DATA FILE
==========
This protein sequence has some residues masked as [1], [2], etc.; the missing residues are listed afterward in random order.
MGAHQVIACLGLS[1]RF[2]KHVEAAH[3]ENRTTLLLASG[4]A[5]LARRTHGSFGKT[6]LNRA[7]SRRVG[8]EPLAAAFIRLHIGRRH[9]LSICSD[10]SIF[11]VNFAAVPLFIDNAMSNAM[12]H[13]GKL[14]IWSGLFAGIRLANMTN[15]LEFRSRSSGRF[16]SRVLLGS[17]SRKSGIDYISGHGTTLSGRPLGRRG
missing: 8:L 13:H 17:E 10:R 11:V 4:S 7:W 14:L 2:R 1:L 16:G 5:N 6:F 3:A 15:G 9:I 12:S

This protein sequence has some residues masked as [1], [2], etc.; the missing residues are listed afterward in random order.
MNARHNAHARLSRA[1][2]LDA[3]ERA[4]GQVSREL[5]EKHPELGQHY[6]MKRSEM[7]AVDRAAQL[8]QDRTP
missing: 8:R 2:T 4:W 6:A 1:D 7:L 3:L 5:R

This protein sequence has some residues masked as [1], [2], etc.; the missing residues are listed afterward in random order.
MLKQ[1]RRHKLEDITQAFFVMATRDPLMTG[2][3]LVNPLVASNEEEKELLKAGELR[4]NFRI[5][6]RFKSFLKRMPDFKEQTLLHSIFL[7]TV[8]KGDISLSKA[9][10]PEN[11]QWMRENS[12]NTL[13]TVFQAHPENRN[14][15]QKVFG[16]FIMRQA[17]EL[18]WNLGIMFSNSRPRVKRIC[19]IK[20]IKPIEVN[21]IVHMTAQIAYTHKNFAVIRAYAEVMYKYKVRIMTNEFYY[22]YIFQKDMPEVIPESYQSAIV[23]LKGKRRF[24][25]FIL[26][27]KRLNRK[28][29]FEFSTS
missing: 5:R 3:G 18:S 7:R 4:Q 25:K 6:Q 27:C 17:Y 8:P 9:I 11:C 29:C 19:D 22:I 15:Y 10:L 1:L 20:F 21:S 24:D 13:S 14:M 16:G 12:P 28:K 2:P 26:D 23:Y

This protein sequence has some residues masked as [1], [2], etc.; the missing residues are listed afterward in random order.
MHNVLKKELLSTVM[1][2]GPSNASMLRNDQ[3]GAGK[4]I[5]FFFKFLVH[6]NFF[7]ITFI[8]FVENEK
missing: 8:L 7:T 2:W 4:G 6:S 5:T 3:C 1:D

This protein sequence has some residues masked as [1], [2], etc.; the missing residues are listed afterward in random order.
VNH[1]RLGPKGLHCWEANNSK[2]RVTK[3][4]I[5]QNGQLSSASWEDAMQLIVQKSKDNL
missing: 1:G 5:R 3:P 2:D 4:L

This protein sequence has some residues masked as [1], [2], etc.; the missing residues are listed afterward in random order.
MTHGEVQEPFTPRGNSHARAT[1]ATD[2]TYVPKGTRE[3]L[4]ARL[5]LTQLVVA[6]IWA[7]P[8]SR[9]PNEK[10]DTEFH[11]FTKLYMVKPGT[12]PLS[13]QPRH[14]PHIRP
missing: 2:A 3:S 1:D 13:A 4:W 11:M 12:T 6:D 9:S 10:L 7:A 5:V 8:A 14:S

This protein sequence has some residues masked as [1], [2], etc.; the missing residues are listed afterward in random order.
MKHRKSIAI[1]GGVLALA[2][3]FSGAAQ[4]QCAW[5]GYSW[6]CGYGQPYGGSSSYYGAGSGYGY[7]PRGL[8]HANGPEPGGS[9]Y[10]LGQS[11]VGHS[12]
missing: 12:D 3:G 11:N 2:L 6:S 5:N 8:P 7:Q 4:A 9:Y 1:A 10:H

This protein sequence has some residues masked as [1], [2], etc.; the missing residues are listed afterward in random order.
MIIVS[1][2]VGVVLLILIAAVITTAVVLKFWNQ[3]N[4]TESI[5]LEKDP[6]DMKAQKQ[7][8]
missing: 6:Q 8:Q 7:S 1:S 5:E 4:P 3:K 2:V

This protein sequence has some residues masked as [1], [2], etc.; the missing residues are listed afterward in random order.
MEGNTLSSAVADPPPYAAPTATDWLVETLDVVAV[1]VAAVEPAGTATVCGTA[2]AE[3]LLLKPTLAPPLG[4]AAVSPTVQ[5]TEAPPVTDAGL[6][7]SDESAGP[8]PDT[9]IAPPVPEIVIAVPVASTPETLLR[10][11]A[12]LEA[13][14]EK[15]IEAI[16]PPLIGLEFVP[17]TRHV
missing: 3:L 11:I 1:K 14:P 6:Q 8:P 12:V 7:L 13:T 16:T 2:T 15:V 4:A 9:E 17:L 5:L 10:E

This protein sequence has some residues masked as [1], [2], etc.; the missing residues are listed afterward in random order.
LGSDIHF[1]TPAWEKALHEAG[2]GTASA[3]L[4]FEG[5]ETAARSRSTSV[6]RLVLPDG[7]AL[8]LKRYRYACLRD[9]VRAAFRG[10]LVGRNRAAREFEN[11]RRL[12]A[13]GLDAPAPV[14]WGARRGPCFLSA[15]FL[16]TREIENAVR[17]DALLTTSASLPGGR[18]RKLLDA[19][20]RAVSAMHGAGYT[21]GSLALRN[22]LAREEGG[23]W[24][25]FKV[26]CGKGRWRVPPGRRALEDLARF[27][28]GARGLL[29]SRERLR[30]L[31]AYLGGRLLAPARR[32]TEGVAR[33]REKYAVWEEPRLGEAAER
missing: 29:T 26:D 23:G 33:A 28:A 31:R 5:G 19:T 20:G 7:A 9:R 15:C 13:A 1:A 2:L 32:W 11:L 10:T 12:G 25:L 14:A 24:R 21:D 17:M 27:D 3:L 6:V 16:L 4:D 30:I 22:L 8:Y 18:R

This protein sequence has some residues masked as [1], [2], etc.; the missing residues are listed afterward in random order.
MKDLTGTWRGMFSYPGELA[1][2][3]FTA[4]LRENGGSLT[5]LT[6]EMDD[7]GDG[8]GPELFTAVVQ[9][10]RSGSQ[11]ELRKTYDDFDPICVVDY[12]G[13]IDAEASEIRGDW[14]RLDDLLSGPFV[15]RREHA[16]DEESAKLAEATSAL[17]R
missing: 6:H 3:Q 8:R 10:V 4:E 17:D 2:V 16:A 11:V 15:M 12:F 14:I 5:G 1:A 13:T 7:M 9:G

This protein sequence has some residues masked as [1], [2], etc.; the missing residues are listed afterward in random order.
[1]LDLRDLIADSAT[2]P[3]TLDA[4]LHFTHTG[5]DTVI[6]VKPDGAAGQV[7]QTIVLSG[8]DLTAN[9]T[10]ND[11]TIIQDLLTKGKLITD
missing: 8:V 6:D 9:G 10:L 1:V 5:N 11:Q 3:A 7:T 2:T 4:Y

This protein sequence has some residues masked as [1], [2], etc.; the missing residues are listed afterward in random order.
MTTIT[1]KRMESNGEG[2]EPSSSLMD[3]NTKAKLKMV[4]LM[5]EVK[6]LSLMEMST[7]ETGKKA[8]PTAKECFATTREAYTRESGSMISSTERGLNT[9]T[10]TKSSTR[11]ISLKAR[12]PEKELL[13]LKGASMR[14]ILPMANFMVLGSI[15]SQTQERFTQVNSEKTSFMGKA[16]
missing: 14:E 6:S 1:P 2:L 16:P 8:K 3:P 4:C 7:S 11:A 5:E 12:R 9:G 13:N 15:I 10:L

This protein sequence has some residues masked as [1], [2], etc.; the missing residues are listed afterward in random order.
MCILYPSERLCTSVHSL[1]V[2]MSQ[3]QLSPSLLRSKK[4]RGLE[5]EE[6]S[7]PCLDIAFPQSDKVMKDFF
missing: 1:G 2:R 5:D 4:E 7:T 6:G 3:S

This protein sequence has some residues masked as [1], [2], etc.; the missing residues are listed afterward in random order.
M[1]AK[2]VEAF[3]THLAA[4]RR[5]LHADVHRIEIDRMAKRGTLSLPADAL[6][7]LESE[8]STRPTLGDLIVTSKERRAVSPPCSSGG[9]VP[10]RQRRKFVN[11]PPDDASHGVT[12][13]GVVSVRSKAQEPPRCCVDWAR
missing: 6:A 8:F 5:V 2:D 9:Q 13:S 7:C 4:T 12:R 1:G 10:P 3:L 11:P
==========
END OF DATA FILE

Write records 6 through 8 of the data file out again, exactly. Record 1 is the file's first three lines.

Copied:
This protein sequence has some residues masked as [1], [2], etc.; the missing residues are listed afterward in random order.
MTHGEVQEPFTPRGNSHARAT[1]ATD[2]TYVPKGTRE[3]L[4]ARL[5]LTQLVVA[6]IWA[7]P[8]SR[9]PNEK[10]DTEFH[11]FTKLYMVKPGT[12]PLS[13]QPRH[14]PHIRP
missing: 2:A 3:S 1:D 13:A 4:W 11:M 12:T 6:D 9:S 10:L 7:A 5:V 8:A 14:S

This protein sequence has some residues masked as [1], [2], etc.; the missing residues are listed afterward in random order.
MKHRKSIAI[1]GGVLALA[2][3]FSGAAQ[4]QCAW[5]GYSW[6]CGYGQPYGGSSSYYGAGSGYGY[7]PRGL[8]HANGPEPGGS[9]Y[10]LGQS[11]VGHS[12]
missing: 12:D 3:G 11:N 2:L 6:S 5:N 8:P 7:Q 4:A 9:Y 1:A 10:H

This protein sequence has some residues masked as [1], [2], etc.; the missing residues are listed afterward in random order.
MIIVS[1][2]VGVVLLILIAAVITTAVVLKFWNQ[3]N[4]TESI[5]LEKDP[6]DMKAQKQ[7][8]
missing: 6:Q 8:Q 7:S 1:S 5:E 4:P 3:K 2:V